Why It's Important To Write A Will Whilst Owning A Business

Why It's Important To Write A Will Whilst Owning A Business

Although you’ve put heart, soul and endless years of effort into growing your business you have to understand that, eventually, your business will have to be passed on so that your legacy can continue. There can be many reasons why this can be, whether it’s due to retirement, health issues or passing away. Either way, you should look to plan for the future and ensure that your assets are covered for when you eventually have to step away. One way you can do this is by creating a will and writing up an equity plan to prevent your business from being sold, broken down or shares being sold off.


When Should I Look To Draft A Will?


Drafting a will means that you’ll have the reassurance that your assets are protected and you can have a piece of mind when you’re not around. Sometimes, the tricky question can be when to actually draft your Will as although it’s good to draft it early, you may adopt more assets over time that you’ll also need to consider. It’s not simply planning for your retirement, a Will is much more than this. It considers the true value of your business and who will take it on once you leave. Who it goes to is entirely up to you and this will be taken into account when the business owner comes to create their Will.


Ensure You Establish The Intended Beneficiaries


Business owners always have someone in their circle that they can trust to pass down their business to, but it’s vitally important that the beneficiary feels the same way about it. Taking on a successful business is more than simply just making a few decisions. It’s a large responsibility that requires time and dedication in order for it to continue its success. In most family businesses, there always tends to be the assumption that passing it down to the next generation is the way to go but that particular family member may not feel the same way. So, when choosing who you wish to pass the business on to there should be questions you should ask yourself about the heir:


- Do they want to take on the business?

- Does it need to be passed on to multiple people due to the size of the operations in the business?

- What the tax implications?


If you’re still unsure about who should take the reigns, you can seek help through contentious probate solicitors who can advise you. If there are other parties involved, ensure they’re aware of what your intentions are too before going ahead and drafting your will.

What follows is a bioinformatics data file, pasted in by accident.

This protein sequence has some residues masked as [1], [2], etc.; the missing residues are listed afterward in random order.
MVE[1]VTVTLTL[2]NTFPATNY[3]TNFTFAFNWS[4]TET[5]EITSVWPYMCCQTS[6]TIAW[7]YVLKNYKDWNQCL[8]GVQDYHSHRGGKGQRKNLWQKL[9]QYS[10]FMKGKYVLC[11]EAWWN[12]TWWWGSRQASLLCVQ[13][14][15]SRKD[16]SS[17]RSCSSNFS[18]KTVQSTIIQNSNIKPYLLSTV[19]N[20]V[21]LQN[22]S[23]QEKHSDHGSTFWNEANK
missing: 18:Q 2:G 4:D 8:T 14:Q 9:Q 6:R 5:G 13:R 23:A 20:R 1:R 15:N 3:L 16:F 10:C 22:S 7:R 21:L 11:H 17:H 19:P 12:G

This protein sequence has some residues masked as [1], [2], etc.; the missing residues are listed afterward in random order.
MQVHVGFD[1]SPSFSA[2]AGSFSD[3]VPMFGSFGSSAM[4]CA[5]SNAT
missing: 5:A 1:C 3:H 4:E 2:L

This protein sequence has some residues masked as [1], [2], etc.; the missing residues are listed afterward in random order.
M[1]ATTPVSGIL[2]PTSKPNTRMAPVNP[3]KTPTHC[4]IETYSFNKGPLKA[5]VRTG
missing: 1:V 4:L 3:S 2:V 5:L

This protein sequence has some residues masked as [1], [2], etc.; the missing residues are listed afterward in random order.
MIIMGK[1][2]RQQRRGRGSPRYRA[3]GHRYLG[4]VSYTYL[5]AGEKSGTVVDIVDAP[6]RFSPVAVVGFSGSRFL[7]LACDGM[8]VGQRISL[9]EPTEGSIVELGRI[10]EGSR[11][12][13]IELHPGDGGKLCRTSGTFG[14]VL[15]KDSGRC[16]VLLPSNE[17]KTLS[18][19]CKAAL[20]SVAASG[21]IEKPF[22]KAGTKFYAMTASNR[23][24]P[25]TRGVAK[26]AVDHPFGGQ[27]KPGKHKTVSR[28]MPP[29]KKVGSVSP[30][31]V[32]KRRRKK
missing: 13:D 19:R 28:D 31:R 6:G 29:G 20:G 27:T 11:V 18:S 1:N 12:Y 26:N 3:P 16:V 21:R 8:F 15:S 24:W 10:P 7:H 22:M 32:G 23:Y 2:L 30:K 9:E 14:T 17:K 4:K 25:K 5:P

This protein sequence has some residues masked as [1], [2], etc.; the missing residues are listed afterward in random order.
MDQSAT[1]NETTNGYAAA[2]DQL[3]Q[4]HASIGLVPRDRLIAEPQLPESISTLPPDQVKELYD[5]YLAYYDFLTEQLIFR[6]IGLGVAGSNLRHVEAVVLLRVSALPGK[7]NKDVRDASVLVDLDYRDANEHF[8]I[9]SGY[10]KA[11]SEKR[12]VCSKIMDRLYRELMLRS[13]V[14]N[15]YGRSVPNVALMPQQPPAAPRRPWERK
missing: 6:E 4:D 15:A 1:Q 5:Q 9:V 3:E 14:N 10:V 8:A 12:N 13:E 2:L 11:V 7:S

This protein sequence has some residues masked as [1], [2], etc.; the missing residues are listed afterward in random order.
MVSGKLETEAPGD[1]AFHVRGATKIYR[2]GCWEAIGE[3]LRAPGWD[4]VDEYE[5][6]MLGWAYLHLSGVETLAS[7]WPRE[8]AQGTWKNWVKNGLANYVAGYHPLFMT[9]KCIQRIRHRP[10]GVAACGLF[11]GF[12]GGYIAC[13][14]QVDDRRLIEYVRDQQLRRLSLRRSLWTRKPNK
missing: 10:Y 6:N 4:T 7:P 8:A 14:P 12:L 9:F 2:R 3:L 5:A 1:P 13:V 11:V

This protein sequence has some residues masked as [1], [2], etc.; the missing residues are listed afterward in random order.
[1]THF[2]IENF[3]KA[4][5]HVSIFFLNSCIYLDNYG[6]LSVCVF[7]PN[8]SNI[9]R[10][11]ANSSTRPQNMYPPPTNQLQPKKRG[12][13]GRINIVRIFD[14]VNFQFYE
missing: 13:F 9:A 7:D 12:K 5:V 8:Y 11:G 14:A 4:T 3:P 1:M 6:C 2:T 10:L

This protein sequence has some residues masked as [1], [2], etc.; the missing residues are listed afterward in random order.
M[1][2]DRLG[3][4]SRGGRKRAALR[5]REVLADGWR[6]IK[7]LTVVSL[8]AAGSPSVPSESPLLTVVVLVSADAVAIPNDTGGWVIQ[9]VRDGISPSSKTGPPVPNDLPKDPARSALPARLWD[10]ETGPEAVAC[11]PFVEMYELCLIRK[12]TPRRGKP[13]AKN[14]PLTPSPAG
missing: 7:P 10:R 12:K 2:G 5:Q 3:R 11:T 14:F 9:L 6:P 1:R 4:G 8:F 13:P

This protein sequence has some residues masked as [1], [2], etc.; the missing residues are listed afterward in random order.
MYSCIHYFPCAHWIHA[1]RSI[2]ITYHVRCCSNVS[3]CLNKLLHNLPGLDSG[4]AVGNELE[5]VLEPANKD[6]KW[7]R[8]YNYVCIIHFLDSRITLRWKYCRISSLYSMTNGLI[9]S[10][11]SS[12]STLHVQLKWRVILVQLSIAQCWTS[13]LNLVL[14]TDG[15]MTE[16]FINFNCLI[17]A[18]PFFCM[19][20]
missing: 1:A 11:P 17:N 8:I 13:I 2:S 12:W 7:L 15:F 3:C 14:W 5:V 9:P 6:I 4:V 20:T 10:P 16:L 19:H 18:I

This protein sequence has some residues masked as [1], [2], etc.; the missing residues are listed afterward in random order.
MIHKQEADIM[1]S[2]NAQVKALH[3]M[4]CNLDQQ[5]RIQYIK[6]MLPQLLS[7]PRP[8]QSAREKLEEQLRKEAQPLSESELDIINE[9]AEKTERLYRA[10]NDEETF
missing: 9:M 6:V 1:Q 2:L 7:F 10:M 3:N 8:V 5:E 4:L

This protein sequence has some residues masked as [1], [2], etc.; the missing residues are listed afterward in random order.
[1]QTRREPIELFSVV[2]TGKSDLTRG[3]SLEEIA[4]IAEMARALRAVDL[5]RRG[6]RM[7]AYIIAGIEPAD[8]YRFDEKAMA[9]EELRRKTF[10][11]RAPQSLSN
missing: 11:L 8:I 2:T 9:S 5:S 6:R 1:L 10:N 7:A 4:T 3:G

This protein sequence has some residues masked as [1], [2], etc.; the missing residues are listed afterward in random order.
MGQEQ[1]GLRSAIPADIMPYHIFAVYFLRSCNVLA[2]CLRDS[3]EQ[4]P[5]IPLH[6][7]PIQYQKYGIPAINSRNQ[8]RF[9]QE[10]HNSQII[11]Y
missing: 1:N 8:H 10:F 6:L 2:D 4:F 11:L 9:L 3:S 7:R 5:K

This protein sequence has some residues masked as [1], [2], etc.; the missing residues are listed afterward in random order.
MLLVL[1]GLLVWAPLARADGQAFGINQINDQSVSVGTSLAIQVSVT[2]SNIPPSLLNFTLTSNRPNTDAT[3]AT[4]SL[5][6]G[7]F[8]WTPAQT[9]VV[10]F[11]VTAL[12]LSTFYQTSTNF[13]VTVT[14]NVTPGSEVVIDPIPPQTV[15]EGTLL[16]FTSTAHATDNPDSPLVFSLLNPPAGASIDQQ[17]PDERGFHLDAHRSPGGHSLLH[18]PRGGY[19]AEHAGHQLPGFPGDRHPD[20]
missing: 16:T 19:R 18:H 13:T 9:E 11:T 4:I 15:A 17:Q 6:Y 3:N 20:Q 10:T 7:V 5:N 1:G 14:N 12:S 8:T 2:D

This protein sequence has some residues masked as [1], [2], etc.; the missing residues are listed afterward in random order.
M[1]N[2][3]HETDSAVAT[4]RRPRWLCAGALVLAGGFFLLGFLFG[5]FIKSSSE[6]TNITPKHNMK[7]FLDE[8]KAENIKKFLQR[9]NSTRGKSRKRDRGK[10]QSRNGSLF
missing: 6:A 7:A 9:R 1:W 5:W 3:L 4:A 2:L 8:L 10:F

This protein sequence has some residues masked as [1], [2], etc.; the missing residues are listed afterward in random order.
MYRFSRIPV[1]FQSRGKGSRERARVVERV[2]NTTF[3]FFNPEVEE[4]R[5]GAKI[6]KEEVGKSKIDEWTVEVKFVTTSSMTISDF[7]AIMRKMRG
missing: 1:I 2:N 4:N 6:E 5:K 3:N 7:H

Be Aware Of The Tax Guidelines


When you’re looking to retire and are in the process of writing your will, you’ll also need to consider the tax guidelines that are in place so these are not broken. Firstly, read up on the pensions lifetime allowance limit as overcompensating on this may mean that you pay more tax. Secondly, you should try to minimise inheritance tax as much as possible so that it doesn’t work out to be an expensive retirement instead. Finally, the transfer of interest is also something to consider as this will affect how successful your business will be.


Consider Future Plans When You Leave


Although you may be leaving the business, you may still have some good intentions for your business in the future. A will can be an ideal place for you to outline these plans so that business success continues for the future. You’re the one who knows the business from in to out so it would make sense for you to provide these future plans. Examples such as keeping the company ethos and value may be a priority of yours and you’ll want this to be remembered after you’ve gone. Ensure you highlight how you want the business to be run after you’ve gone because if you don’t, what you’ve built up for so long may be damaged by the next owner.


A Will can be the document that’s key to keeping the glue of your business together and will be the essential document that your eventual transition away from the business. There will be many factors to consider of the business before you go ahead, so if you need to seek help you should contact a specialist will writing solicitors who can help you through the process, or get in touch with an employment service to guide you through. They’ll be able to provide you with the information you need to ensure your will is thorough and every aspect is covered. 

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